- Limited hours exception. This exception applies to an individual in determining an ATEO’s five highest compensated employees for a year if all of the following remuneration and service requirements are met:
- Neither the ATEO nor any related ATEO paid remuneration to the individual for services the individual performed as an employee of the ATEO during the applicable year. (For this purpose, a payment from a related organization that is not an ATEO would be treated as a payment from an ATEO if the non-ATEO is entitled to reimbursement or other consideration from the ATEO for the payment.)
- The individual performed services as an employee of the ATEO and all related ATEOs for no more than 10 percent of the total hours the individual worked as an employee of the ATEO and any related organizations during the applicable year. This determination can be based on days worked instead of total hours worked. This requirement is deemed to be satisfied if the individual performs no more than 100 hours of service as an employee of the ATEO and all related ATEOs during the applicable year.
- Nonexempt funds exception. This exception applies to an individual in determining an ATEO’s five highest compensated employees for a year if all of the following requirements are met:
- Neither the ATEO , nor any of certain related organizations, paid remuneration to the individual for services the individual performed as an employee of an ATEO during the applicable year and the preceding applicable year. (For this purpose, a payment from a related organization that is not an ATEO would be treated as a payment from an ATEO if the non-ATEO is entitled to reimbursement or other consideration from the ATEO for the payment.)
- The individual performed services as an employee of the ATEO and any related ATEOs for 50 percent or fewer of the total hours worked as an employee of the ATEO and any related organizations during the applicable year and the preceding applicable year (i.e., a rolling two-year measurement period). This determination can also be based on days worked instead of total hours.
- No related organization that paid remuneration to the individual during the applicable year and the preceding applicable year provided services for a fee to the ATEO, to any related ATEO, or to any taxable related organization controlled by the ATEO or by one or more related ATEOs, either alone or together with the ATEO, during the applicable year and the preceding applicable year.
- Limited services exception. This exception applies to an individual in determining an ATEO’s five highest compensated employees for a year, even though the ATEO paid remuneration to the individual, if all of the following requirements are met:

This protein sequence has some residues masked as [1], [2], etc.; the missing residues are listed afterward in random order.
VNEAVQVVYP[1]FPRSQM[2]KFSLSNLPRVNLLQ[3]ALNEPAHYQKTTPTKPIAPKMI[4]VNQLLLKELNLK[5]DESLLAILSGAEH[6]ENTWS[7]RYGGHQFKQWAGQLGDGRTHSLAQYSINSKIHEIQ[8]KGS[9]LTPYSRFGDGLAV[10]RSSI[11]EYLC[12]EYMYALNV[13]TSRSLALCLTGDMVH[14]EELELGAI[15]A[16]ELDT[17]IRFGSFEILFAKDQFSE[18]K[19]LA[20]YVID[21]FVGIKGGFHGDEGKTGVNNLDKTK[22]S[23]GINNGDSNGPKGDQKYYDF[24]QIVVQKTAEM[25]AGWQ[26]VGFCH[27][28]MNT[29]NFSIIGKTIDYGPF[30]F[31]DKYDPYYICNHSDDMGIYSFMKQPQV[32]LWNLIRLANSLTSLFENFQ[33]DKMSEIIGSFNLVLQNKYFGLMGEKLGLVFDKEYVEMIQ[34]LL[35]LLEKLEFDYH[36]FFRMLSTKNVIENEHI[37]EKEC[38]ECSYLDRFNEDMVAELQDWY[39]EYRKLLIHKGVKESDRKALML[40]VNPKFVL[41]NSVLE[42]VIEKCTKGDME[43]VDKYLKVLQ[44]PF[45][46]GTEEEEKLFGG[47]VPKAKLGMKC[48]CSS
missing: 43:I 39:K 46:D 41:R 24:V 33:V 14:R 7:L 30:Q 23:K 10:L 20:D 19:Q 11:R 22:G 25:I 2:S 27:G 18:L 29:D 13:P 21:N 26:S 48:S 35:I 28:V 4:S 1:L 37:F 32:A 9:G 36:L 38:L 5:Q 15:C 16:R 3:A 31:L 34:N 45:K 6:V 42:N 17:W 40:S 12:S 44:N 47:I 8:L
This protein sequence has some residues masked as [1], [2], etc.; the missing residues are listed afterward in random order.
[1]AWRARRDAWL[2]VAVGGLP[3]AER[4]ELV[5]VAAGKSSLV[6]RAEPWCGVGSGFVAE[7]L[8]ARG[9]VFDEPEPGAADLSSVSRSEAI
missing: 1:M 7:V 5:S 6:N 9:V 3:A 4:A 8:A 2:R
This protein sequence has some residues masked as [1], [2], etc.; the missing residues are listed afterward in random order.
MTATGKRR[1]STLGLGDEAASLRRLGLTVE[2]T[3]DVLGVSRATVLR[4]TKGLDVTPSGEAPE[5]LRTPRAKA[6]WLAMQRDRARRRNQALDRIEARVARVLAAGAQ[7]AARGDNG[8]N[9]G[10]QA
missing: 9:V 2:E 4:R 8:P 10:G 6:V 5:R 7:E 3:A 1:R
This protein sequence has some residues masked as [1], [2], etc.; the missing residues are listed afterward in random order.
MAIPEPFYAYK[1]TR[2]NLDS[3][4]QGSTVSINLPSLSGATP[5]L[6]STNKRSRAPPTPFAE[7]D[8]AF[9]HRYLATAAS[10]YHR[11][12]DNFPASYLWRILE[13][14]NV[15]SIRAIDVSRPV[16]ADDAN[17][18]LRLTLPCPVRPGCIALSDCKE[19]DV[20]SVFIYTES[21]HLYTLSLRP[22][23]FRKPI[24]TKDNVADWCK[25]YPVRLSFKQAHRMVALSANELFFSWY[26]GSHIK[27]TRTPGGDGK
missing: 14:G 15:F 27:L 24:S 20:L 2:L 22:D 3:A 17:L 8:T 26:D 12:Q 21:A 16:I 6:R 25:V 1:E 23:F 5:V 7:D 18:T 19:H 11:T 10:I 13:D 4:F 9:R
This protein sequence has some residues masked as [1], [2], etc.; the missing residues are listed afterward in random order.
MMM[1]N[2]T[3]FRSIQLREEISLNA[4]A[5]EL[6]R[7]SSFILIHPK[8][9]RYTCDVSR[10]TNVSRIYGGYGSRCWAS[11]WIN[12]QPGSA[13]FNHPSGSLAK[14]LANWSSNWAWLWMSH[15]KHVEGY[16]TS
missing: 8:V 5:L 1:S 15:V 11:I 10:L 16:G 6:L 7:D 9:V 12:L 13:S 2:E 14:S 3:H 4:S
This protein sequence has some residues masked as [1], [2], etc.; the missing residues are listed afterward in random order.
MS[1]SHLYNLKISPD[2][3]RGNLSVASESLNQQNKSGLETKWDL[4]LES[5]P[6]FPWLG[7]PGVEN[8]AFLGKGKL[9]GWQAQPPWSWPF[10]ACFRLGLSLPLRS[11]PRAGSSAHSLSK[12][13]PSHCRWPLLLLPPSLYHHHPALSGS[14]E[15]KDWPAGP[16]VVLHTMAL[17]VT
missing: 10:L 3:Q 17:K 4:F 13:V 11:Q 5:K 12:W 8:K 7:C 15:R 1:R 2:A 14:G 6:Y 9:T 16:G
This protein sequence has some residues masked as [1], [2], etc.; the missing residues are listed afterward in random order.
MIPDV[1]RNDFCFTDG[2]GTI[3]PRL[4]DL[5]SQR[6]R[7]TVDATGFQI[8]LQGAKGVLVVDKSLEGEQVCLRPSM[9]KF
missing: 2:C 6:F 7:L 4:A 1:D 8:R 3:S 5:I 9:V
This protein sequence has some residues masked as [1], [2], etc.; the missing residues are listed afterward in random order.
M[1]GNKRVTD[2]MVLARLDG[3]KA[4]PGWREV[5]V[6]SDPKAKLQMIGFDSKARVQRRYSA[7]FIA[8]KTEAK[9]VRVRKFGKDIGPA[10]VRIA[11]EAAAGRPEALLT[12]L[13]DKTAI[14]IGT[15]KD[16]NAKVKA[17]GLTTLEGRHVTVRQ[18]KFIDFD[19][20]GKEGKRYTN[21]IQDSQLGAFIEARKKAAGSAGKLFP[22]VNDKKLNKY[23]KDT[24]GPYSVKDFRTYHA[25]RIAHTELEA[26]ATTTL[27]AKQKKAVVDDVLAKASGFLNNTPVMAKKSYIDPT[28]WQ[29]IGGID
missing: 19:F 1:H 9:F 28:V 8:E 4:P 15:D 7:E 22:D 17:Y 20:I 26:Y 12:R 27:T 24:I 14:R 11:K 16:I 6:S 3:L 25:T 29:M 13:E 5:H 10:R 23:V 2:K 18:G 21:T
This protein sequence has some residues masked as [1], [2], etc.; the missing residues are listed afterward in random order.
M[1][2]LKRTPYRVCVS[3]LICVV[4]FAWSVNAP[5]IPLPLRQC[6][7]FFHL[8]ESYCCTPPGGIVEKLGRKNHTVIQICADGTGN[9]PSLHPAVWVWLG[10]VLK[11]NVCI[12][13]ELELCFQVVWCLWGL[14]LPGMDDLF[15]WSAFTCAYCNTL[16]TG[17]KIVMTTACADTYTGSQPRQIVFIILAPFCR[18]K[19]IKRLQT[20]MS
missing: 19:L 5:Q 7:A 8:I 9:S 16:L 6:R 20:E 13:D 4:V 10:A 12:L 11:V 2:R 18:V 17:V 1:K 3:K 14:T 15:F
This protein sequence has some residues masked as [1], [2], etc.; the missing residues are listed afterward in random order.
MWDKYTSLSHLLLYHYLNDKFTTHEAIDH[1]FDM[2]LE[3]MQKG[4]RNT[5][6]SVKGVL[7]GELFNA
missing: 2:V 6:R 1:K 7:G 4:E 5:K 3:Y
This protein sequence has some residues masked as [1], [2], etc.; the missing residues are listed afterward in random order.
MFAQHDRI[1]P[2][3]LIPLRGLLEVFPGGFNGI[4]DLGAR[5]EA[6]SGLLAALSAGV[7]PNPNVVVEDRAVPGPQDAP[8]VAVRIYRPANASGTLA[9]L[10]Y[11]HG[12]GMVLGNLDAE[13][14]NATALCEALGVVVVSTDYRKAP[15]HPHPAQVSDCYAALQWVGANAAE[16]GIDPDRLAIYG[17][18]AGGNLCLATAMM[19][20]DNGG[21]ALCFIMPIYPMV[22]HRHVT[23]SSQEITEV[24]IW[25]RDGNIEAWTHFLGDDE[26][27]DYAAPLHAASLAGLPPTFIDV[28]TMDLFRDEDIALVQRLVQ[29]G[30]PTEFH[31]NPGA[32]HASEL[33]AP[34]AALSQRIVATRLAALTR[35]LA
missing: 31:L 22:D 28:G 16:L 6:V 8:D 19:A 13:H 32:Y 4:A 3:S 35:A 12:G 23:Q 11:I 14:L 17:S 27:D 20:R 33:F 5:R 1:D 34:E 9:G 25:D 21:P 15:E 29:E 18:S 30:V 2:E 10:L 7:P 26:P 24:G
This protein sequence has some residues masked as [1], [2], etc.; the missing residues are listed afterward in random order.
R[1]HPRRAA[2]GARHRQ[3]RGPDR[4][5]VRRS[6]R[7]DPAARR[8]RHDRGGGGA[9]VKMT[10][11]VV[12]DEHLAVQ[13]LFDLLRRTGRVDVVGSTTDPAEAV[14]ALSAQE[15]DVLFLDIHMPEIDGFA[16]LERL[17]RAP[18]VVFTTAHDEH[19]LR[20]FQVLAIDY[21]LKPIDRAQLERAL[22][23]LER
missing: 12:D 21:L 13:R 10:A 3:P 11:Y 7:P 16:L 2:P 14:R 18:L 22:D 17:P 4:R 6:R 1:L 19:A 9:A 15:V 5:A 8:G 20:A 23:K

- The ATEO did not pay 10 percent or more of the individual’s total remuneration for services performed as an employee of the ATEO and all related organizations during the applicable year.
- Either (1) a related ATEO paid at least 10 percent of the remuneration paid by the ATEO and any related organizations during the applicable year, or (2) no related ATEO paid at least 10 percent of the total remuneration paid by the ATEO and any related organizations and the ATEO paid less remuneration to the individual than at least one related ATEO during the applicable year.
- For which taxable years do the final regulations apply?
The final regulations apply to taxable years beginning after December 31, 2021. Taxpayers are permitted to apply the final regulations for earlier taxable years if they apply them in their entirety and in a consistent manner.
Section 9501 of the American Rescue Plan Act, 2021 (“ARPA”) provides for a complete COBRA premium subsidy for all Assistance Eligible Individuals beginning on April 1, 2021, and ending on September 30, 2021. This article discusses who qualifies as an Assistance Eligible Individual, the impact of the relief on such individuals, the impact of the relief on the COBRA maximum coverage period, the additional requirements imposed on employers in connection with the relief, and how employers may receive reimbursements for the subsidy from the federal government.
As we discussed in our previous blog post, Temporary Relief Allows Flexible Spending Arrangements to be More Flexible, Section 214 of the Consolidated Appropriations Act, 2021, Pub. L. 116-260 (the “Act”), allows employers to offer an extended use-it-or-lose-it and/or extended spend-down periods during which participants in a health flexible spending arrangement (“ health FSA”) may have access to unused health FSA amounts until the end of the subsequent plan year and/or after they terminate participation in the health FSA mid-year, respectively. In certain cases, access to unused health FSA amounts can make an individual ineligible to contribute to a health savings account (an “HSA”).
Section 214 of the Consolidated Appropriations Act, 2021, Pub. L. 116-260 (the “Act”), allows sponsors of health and dependent care flexible spending arrangements (“FSAs”) to delay forfeitures of unused account balances for 2020 and 2021 plan years and grant participants, including former participants, more time to spend down account balances. Section 214 and implementing guidance also give employers another opportunity to allow participants to change their elections with respect to FSAs and health plans. On February 18, 2021, the Internal Revenue Service (“IRS”) issued IRS Notice 2021-15 to help explain and expand the parameters of this relief.